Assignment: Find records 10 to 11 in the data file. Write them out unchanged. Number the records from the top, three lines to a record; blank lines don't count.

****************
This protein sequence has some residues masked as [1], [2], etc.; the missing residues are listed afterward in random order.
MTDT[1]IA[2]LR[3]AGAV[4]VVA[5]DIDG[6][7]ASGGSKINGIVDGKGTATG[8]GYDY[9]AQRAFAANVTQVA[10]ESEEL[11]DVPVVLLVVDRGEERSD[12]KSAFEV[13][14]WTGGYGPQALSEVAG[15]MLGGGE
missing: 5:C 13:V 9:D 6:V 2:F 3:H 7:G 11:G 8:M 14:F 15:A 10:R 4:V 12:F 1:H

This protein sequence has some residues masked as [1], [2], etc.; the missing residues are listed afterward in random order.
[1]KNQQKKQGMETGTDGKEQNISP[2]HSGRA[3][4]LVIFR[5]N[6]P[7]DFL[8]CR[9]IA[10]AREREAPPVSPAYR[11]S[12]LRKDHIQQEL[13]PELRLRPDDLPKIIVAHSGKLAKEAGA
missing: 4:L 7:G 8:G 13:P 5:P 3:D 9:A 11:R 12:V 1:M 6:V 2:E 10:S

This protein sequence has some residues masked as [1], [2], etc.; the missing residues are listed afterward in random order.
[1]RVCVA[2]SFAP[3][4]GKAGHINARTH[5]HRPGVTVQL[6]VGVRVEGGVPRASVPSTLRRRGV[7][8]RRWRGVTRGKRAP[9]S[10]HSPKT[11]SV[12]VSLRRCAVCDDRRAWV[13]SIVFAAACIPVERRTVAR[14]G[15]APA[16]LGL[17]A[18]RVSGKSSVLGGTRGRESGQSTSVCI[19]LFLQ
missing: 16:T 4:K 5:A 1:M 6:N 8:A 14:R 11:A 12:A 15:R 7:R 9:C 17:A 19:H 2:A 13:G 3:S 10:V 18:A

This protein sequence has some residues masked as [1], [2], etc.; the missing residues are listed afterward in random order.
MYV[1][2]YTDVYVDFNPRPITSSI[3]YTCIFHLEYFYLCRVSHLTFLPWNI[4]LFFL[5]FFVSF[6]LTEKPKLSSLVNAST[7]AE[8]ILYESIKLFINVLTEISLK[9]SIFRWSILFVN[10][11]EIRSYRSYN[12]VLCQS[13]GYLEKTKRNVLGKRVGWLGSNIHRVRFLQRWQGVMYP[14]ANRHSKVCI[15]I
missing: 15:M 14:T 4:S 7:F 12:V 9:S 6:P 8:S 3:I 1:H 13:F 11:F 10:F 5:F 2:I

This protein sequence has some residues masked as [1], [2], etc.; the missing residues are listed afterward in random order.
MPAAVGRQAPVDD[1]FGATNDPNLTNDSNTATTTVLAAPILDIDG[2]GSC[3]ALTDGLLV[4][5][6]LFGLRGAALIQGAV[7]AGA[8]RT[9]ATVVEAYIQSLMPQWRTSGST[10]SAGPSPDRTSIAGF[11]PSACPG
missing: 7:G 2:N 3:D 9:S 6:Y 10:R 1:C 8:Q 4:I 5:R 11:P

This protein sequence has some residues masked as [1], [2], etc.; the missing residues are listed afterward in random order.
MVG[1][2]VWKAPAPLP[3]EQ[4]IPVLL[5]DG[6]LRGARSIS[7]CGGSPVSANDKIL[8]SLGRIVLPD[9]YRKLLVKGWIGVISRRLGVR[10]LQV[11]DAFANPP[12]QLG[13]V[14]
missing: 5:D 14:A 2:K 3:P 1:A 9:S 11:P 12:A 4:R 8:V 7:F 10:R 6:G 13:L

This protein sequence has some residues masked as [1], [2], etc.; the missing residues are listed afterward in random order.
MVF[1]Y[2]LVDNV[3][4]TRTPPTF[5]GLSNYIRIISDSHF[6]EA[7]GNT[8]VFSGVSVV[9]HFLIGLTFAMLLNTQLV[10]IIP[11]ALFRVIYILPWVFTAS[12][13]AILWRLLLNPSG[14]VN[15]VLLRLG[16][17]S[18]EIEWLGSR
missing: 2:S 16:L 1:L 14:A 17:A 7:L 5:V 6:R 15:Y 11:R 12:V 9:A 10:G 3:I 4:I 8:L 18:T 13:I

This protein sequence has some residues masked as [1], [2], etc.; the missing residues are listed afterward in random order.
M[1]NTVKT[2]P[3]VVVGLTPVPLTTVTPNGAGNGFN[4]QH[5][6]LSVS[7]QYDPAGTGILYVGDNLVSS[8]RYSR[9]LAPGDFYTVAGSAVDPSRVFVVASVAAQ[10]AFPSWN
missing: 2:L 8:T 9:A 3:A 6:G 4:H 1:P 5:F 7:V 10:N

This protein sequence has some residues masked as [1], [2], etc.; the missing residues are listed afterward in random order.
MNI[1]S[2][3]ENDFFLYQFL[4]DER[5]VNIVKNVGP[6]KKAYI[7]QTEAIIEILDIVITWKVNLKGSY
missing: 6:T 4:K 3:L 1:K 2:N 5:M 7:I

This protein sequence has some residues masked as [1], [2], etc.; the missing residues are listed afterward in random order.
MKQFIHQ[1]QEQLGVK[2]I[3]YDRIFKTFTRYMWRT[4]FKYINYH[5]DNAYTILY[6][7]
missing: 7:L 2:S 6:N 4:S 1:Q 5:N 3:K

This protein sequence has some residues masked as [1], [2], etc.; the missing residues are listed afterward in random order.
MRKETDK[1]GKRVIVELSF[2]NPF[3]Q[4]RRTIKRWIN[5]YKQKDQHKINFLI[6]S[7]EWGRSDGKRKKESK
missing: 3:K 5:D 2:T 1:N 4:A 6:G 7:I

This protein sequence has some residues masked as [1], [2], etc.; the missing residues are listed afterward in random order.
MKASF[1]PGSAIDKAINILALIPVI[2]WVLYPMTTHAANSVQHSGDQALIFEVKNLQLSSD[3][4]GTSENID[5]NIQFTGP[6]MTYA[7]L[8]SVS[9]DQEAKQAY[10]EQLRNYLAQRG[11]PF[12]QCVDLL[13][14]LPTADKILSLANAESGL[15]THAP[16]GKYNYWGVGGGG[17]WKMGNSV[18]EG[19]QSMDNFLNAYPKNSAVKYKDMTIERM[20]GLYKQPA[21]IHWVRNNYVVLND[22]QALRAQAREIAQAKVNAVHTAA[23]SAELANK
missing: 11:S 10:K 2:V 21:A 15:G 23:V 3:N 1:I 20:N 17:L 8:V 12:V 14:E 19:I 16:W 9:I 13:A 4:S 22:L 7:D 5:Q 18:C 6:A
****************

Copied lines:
This protein sequence has some residues masked as [1], [2], etc.; the missing residues are listed afterward in random order.
MKQFIHQ[1]QEQLGVK[2]I[3]YDRIFKTFTRYMWRT[4]FKYINYH[5]DNAYTILY[6][7]
missing: 7:L 2:S 6:N 4:S 1:Q 5:N 3:K

This protein sequence has some residues masked as [1], [2], etc.; the missing residues are listed afterward in random order.
MRKETDK[1]GKRVIVELSF[2]NPF[3]Q[4]RRTIKRWIN[5]YKQKDQHKINFLI[6]S[7]EWGRSDGKRKKESK
missing: 3:K 5:D 2:T 1:N 4:A 6:G 7:I